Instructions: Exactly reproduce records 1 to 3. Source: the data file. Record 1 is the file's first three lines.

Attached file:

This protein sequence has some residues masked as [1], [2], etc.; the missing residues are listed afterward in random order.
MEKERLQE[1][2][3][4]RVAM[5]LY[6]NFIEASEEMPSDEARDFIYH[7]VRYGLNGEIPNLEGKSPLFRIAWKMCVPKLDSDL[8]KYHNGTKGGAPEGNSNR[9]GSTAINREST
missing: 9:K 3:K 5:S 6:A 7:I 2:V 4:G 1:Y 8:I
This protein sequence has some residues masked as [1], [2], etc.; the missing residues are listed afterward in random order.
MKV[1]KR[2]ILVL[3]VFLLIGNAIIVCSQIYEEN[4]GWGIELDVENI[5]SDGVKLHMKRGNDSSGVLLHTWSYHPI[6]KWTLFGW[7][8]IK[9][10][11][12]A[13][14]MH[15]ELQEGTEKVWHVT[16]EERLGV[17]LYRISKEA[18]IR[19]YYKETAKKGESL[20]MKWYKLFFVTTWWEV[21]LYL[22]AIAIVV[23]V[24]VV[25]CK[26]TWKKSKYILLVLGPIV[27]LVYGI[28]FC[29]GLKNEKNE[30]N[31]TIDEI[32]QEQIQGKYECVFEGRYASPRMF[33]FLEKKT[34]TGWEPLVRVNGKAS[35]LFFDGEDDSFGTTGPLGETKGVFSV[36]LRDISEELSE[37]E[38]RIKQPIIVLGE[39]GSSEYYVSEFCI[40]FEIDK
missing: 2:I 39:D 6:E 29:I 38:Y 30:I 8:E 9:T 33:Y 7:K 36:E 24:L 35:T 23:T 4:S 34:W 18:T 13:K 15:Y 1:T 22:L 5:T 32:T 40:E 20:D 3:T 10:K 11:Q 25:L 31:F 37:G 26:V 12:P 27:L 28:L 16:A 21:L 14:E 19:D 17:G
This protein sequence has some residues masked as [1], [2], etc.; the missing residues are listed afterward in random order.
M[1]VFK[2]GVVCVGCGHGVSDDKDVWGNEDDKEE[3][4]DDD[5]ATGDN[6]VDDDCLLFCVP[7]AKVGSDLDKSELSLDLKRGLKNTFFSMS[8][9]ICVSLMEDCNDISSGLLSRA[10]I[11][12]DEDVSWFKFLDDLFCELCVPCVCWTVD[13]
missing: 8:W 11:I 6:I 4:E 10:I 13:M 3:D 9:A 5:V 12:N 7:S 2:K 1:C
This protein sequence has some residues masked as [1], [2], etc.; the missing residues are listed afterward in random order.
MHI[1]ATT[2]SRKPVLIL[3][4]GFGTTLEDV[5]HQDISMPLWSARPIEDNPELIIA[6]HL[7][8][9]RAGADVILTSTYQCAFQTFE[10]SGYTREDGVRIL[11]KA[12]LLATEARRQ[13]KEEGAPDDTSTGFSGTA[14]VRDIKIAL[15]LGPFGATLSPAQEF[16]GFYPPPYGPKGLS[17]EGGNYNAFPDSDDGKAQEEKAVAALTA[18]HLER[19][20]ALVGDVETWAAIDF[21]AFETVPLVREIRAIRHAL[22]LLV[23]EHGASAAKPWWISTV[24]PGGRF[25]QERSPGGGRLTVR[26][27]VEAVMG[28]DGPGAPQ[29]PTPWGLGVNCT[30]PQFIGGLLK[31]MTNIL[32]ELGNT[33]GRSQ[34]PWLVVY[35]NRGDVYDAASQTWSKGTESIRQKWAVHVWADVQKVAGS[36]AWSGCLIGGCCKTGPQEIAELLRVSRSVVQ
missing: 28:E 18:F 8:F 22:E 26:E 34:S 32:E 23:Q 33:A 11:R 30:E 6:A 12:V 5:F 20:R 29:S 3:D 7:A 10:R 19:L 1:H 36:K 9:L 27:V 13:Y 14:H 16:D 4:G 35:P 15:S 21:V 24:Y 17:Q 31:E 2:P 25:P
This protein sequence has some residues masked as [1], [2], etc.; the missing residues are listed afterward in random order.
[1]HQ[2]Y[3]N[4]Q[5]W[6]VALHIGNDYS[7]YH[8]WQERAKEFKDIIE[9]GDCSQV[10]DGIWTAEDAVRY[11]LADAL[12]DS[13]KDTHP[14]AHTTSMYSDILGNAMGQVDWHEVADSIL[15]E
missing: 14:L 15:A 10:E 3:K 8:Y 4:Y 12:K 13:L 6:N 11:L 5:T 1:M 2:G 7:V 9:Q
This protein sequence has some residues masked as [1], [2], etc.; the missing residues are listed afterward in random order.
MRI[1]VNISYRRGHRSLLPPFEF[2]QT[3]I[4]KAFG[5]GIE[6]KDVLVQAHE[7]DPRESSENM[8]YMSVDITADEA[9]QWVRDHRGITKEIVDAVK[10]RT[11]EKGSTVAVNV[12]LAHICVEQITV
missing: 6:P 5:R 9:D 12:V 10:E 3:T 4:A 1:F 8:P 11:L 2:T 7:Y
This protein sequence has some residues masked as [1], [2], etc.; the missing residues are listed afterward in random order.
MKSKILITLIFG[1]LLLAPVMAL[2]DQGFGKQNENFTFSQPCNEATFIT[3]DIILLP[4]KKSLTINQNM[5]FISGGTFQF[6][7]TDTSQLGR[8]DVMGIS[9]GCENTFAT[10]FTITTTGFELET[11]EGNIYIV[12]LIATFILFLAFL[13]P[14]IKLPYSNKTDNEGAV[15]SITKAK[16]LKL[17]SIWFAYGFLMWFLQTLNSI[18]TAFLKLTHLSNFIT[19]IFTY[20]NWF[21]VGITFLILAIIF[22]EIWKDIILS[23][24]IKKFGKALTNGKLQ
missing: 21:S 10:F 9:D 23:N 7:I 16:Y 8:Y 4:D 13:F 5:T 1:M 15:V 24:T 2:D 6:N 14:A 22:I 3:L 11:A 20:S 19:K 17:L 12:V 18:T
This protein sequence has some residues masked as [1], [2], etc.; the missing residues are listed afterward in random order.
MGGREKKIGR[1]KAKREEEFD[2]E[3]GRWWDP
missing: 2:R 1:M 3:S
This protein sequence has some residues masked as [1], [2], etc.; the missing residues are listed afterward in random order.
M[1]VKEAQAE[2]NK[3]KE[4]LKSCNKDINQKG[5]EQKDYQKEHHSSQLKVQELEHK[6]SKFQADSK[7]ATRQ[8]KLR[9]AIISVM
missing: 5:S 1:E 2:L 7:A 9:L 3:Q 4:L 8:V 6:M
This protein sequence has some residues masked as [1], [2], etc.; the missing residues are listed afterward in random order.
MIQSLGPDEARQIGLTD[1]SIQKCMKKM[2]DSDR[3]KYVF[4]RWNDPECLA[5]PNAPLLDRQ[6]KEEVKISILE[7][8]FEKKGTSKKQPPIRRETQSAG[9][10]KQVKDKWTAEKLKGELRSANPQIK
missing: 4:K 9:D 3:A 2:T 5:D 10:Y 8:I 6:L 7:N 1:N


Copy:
This protein sequence has some residues masked as [1], [2], etc.; the missing residues are listed afterward in random order.
MEKERLQE[1][2][3][4]RVAM[5]LY[6]NFIEASEEMPSDEARDFIYH[7]VRYGLNGEIPNLEGKSPLFRIAWKMCVPKLDSDL[8]KYHNGTKGGAPEGNSNR[9]GSTAINREST
missing: 9:K 3:K 5:S 6:A 7:I 2:V 4:G 1:Y 8:I
This protein sequence has some residues masked as [1], [2], etc.; the missing residues are listed afterward in random order.
MKV[1]KR[2]ILVL[3]VFLLIGNAIIVCSQIYEEN[4]GWGIELDVENI[5]SDGVKLHMKRGNDSSGVLLHTWSYHPI[6]KWTLFGW[7][8]IK[9][10][11][12]A[13][14]MH[15]ELQEGTEKVWHVT[16]EERLGV[17]LYRISKEA[18]IR[19]YYKETAKKGESL[20]MKWYKLFFVTTWWEV[21]LYL[22]AIAIVV[23]V[24]VV[25]CK[26]TWKKSKYILLVLGPIV[27]LVYGI[28]FC[29]GLKNEKNE[30]N[31]TIDEI[32]QEQIQGKYECVFEGRYASPRMF[33]FLEKKT[34]TGWEPLVRVNGKAS[35]LFFDGEDDSFGTTGPLGETKGVFSV[36]LRDISEELSE[37]E[38]RIKQPIIVLGE[39]GSSEYYVSEFCI[40]FEIDK
missing: 2:I 39:D 6:E 29:I 38:Y 30:I 8:E 9:T 33:Y 7:K 36:E 24:L 35:T 23:T 4:S 34:W 18:T 13:K 15:Y 1:T 22:L 5:T 32:T 40:E 20:D 3:T 10:K 11:Q 25:L 31:F 37:G 26:V 12:P 27:L 28:L 16:A 21:L 14:E 19:D 17:G
This protein sequence has some residues masked as [1], [2], etc.; the missing residues are listed afterward in random order.
M[1]VFK[2]GVVCVGCGHGVSDDKDVWGNEDDKEE[3][4]DDD[5]ATGDN[6]VDDDCLLFCVP[7]AKVGSDLDKSELSLDLKRGLKNTFFSMS[8][9]ICVSLMEDCNDISSGLLSRA[10]I[11][12]DEDVSWFKFLDDLFCELCVPCVCWTVD[13]
missing: 8:W 11:I 6:I 4:E 10:I 13:M 3:D 9:A 5:V 12:N 7:S 2:K 1:C